Counter culture

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There are a few issues that come to mind with the new counter-terrorism proposals, notably those about powers to force universities to ban
extremist speakers.

This issue of extremist speakers goes back to the Conservative government’s move away from funding radical Islamists who did not support the use of terrorism – the rationale behind that was it could undercut the support for violent extremists by providing a counter-narrative to engaging in violent jihad.

So there has been a shift toward blurring extremism and violence, and denying that one can actually help prevent the other.

The Home Office’s definition of extremism under the new government has always been a bit broad – sure, there is a logic there but it ends up potentially cutting your nose off to spite your face.

There are speakers who could be considered extreme but will convincingly argue against violence and propose alternatives to addressing grievances. If they have been a former jihadist then I think people at the risk of engaging in terrorism will listen to them, definitely more than they would to a lecturer, policeman or politician.

You see this in other contexts where former combatants are utilised to help prevent terrorism – but the new government’s counter-terrorism strategy has cut that off.

The assumption seems to be that providing radical anti-violence Islamist voices still increases the risk of violent extremism. That can be true but there is also a potential middle area, where you can support anti-violence messages that resonate with at-risk communities, while providing space for an identity which may not be to the government’s liking.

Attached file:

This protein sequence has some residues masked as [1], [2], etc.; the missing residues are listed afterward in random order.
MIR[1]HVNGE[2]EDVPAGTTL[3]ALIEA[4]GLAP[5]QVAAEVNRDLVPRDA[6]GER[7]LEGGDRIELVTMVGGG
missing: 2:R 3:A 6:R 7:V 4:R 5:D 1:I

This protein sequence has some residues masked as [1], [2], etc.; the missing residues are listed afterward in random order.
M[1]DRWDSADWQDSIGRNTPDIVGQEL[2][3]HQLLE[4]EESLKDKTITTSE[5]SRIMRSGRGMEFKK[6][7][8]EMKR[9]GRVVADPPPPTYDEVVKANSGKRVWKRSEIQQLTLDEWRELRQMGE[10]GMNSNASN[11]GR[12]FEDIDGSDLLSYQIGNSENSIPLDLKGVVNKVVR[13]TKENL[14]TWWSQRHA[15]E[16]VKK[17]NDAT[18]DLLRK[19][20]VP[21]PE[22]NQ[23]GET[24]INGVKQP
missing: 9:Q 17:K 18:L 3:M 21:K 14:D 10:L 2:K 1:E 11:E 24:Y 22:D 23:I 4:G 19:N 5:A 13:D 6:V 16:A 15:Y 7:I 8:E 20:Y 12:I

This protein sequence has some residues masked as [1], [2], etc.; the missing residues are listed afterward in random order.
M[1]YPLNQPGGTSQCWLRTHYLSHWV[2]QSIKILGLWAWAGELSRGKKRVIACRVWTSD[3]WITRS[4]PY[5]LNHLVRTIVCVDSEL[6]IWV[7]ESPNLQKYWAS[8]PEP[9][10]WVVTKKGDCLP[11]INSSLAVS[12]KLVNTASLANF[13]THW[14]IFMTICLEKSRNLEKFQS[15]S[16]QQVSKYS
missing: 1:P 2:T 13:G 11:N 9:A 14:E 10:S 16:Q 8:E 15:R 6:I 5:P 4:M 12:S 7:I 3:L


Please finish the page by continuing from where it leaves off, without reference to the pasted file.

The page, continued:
Dr Gordon Clubb

Lecturer in International

Security

University of Leeds

Theresa May’s new anti-terror proposals are further drastic attacks on democratic rights, under the fraudulent pretext of combating “extremism”.

Fundamental democratic norms are being obliterated in a manufactured atmosphere of fear in preparation for more predatory wars. Mrs May has asserted the need for new “anti-terror” measures based on information the intelligence agencies have. Without giving any details whatsoever.

The anti-democratic legislation introduced since the early 2000s – by governments of every political stripe in the name of the “war on terror” – is ultimately aimed at cracking down on growing social opposition to imperialist war and rising levels of social inequality. This is why so-called “extremists” are being increasingly designated as an all-embracing main threat, supplanting the previous “terrorist” bogeyman.

The branding as “extremists” all those who can be deemed in any way opposed to the government’s right-wing, anti-working class policies has been UK government policy for some time.

Under the guise of fighting “terrorism” and “extremism” their real target is to suppress growing opposition to savage austerity and imperialist war.

We are told that these measures are necessary to identify those going to Syria. Any Briton travelling to Syria and Iraq to fight will likely already be very well known to the intelligence agencies. This is especially the case given that the Cameron government was actively promoting the “rebel” forces in Syria against the government of President Bashar al-Assad. Were Britain to have participated in Washington’s planned air strikes against Assad last year, they would have done so in alliance with the very same forces now described as “extremists.”

Anti-terror legislation has continually been abused. The terrorist threat has been exaggerated in order to trick people into giving up privacy.

Alan Hinnrichs

Gillespie Terrace

Dundee

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